The other way people try and cover a lot of ground is usually by using satellite images. But we were interested in the number of trees that were coming into these meadows that might be smaller and difficult to detect remotely. So being on the ground enabled us to do that.

I think in the end we surveyed over 340 meadows. Not all with the same level of intensity.

Lara Kueppers is a research scientist at the Sierra Nevada Research Institute, based at U.C. Merced, and co-author of a new study about disappearing meadows in the Sierra Nevada.

Water Deeply: Are meadows really likely to disappear by the end of the century?

Kueppers: The conclusion isn’t that all meadows will disappear. The conclusion is that the average meadow will disappear. Basically, what we were finding is that many meadows are experiencing encroachment. There are some that aren’t, however, and those may continue to be resistant to encroachment in the future.

So, for example, in some meadows at higher elevations, where lodgepole pine isn’t abundant, you don’t see the same kind of encroachment as you do at lower elevations. But anyone who hikes in the backcountry of the Sierra has surely noticed trees creeping into meadows, if you return over time.

That’s why we say the “average” meadow, because a lot of those meadows that are out there are experiencing encroachment. It may not be full encroachment by the end of the century, but it will have experienced some encroachment.

Water Deeply: Your results show that climate change is a major reason for meadow shrinkage. How did you reach that conclusion?

Kueppers: If by climate change you mean human-caused climate change, we actually didn’t examine that question. What we were focused on is figuring out what are the causes of encroachment we see in terms of specific factors. So we looked at landscape factors like topographic position, elevation, what are the tree species around the meadow. Then we also looked at climate factors.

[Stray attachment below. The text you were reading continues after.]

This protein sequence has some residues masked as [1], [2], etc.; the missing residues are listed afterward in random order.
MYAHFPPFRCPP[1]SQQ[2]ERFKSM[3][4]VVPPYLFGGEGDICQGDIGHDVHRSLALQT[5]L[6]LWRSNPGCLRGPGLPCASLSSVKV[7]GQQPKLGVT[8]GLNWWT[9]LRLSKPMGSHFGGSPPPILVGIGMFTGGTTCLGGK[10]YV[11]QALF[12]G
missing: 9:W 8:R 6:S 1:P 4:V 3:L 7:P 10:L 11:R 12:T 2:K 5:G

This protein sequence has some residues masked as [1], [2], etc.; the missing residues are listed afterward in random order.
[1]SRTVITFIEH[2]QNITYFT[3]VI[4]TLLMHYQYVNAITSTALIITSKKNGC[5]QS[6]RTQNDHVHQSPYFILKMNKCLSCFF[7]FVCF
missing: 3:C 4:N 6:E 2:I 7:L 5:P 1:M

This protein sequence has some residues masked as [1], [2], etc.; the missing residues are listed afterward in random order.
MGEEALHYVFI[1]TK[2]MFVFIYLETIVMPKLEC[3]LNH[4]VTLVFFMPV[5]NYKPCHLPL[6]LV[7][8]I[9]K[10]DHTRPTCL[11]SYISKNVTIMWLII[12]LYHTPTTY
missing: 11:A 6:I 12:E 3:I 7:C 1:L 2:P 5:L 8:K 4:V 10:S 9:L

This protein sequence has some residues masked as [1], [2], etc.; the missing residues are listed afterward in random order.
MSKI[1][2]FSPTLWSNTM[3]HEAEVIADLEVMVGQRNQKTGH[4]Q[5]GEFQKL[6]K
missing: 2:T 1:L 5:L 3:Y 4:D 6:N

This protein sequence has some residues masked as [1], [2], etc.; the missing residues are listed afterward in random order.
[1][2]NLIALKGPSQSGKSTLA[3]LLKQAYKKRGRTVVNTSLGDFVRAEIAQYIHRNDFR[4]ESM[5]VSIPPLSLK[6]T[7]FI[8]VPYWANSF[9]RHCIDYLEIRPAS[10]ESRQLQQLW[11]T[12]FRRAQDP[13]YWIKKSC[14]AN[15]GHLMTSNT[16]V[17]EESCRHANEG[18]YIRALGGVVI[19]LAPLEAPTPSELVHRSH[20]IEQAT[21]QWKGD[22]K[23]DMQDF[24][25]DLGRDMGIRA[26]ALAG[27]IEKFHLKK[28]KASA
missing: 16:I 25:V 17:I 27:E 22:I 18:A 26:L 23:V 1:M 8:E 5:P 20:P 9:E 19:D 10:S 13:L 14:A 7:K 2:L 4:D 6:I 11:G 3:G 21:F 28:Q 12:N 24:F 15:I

We found that climate factors are important drivers of the patterns we’re seeing, but we didn’t really try to quantify whether past human-caused climate change was complicit in that. We don’t really conclude the encroachment we’ve seen so far has been caused by human-caused climate change. Our conclusion is that climate is an important driver of encroachment. And then we said, let’s look to the future and projections of climate change.

Given what we know about factors that seem to lead to tree recruitment in these meadows, that’s what led us to the conclusion that future climate change is going to be a really strong contributor to encroachment. For example, temperature is one of the important factors that explains variability in the number of [tree] recruits in a meadow in any given year. So when we look at future temperatures increasing, we see that drives an increase in the number of trees in the meadows.

Water Deeply: How does snowpack affect meadow encroachment?

Kueppers: High snowpack actually promotes encroachment. We think that’s in part because, if there’s low snowpack, over winter these young trees can be exposed to very cold temperatures, and that can be detrimental to their ability to grow and survive. So when you have high snowpack, the really young juvenile trees are buried in snow, and protected over the winter. Then they can emerge and grow really strong in the summer.